Various faults occur during the operation of power grids and machines. Short circuit and overload are the most dangerous faults in the power system. They change the circuit structure, cause changes in power distribution, will bring energy loss, damage the stability of the power system, and affect the normal operation of electrical equipment. Although these two phenomena have similarities, they are different. Below, we will learn more about short circuit and overload, and compare their differences.
The difference between short circuit and overload
Below you can see the difference between short circuit and overload.
The main difference between short circuit and overload is the definition. Overload refers to the situation where the current of the electric load exceeds its rated value for a long time. A short circuit refers to an accidental or intentional conductive path between two or more conductive components, forcing the potential difference between these conductive components to be equal to or close to zero.
Other definitions of short circuit:
- An unwanted low-resistance connection between two points in the circuit.
- The circuit is abnormal.
- This happens when a circuit path is created between the positive and negative poles of a battery, power supply, or circuit.
- What happens when the hot wire and the neutral wire touch each other.
- An accidental connection between two points in a circuit, such as a tree branch or an animal connecting the gap between two conductors.
Other definitions of overloading:
Electrical overload is a kind of overcurrent, the current through the wire or circuit exceeds its capacity, which leads to overheating, and there is a risk of fire or damage to the equipment.
For any finite current flowing through a short circuit, the voltage across the short circuit is zero. On the circuit diagram, a short circuit is represented by an ideal wire with zero resistance. In the case of overload, the voltage can be very low, but not zero.
The maximum value of the short-circuit current is directly related to the size and capacity of the power supply, and has nothing to do with the circuit load current protected by the protection device. The greater the capacity of the power supply, the greater the short-circuit current. The overload current is directly related to the capacity of the load. This is why the short-circuit current level is much higher than the overload current. The short circuit is a multiple of the rated current. The overload is close to the rated current.
Short circuit is more dangerous than overload. Because the current level is higher. In high voltage applications, short circuits are extremely dangerous. The energy transfer is fast in a short circuit, and energy transfer is slow in an overload.
Through careful system and equipment design, as well as proper installation and maintenance, the power system should avoid short circuits and overloads as much as possible. However, even if these precautions are taken, short circuits and overloads still occur.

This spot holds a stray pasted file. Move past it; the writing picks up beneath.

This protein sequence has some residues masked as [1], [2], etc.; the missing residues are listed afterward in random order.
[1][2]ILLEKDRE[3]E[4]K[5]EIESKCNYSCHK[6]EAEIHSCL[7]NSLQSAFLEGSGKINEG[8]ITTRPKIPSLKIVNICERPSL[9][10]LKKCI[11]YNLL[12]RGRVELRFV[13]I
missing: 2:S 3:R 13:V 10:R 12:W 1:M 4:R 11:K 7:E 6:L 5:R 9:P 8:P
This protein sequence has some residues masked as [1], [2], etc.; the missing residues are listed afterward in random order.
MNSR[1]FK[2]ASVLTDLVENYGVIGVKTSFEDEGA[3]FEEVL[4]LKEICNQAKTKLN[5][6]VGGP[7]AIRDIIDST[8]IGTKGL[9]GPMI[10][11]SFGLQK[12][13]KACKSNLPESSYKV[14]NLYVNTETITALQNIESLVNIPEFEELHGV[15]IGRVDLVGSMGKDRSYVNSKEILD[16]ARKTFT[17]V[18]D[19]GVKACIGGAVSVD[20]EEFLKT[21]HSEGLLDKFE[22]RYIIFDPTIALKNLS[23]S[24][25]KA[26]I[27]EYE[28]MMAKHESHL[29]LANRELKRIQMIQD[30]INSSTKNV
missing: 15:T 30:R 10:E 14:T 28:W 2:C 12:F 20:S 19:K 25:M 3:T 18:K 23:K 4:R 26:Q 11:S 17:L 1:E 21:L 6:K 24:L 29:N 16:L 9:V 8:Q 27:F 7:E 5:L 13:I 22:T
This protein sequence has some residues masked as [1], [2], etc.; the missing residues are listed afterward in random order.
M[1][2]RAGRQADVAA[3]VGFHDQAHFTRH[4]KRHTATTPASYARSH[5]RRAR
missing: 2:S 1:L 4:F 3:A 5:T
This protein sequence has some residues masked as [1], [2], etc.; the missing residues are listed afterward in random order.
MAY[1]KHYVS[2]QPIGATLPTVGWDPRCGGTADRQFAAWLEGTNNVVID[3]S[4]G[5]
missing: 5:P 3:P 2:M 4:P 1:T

The reasons for the short circuit are:
- There are pests and rodents in the equipment.
- Loose connection.
- Voltage surge.
- Deterioration of insulation.
- Accumulation of moisture, dust, concrete sap and contaminants.
- Intrusion of metal or conductive objects, such as fish belts, tools, jackhammers or loaders.
Some reasons for overloading are:
1) Excessive consumer load.
2)Malfunctioning electrical appliances.
3)Poor wiring and grounding.
Short circuits and overloads must be quickly eliminated from the power system. This is the job of the circuit protection device. In order to do this, the protection device must have the ability to interrupt the maximum current that can flow at the equipment location.
Fuses and circuit breakers can protect the system from overload and short circuit. Thermal overload relays can only prevent overload. Magnetic circuit breakers can only protect short circuits.
As a result of
When a short circuit occurs in the power system, several things happen-they are all bad:
- In the short-circuit position, arcing and burning may occur.
- The short-circuit current flows from different power sources to the short-circuit location.
- All components that carry short-circuit current are affected by thermal and mechanical stress.
- The system voltage drop is proportional to the magnitude of the short-circuit current.
The consequences of overloading are:
- Residual current caused by line isolation problems increases power consumption.
- Direct contact with damaged wires may cause personal accidents.
- Continuous overload may cause a short circuit.
In industrial and commercial power systems, the calculation of short-circuit current is essential for selecting appropriate rated protection devices and equipment. Nowadays, the power system carries a larger power block and has higher requirements for safety and reliability. There are many parameters to consider when calculating short circuits. Therefore, the short-circuit calculation is not easy and must be performed carefully.
The response of the protective device
The protection device reacts very quickly to a short circuit. However, the opening time of the overload protection device will be delayed. Fast tripping is essential in short-circuit protection.
An overload will cause a thermal trip, and a short circuit will cause an electromagnetic trip of the protection device.
It should be turned off only when the heat generated by the overload exceeds a predetermined limit. Therefore, the trip time of a smaller overload is correspondingly longer than that of a larger overload. The short-circuit current should
be disconnected immediately.
A short-circuit current can come from four different sources:
- Synchronous motor
- Induction motor
- Power Systems
All of these can feed short-circuit current into the short-circuit.
The source of the overload may be any electrical load.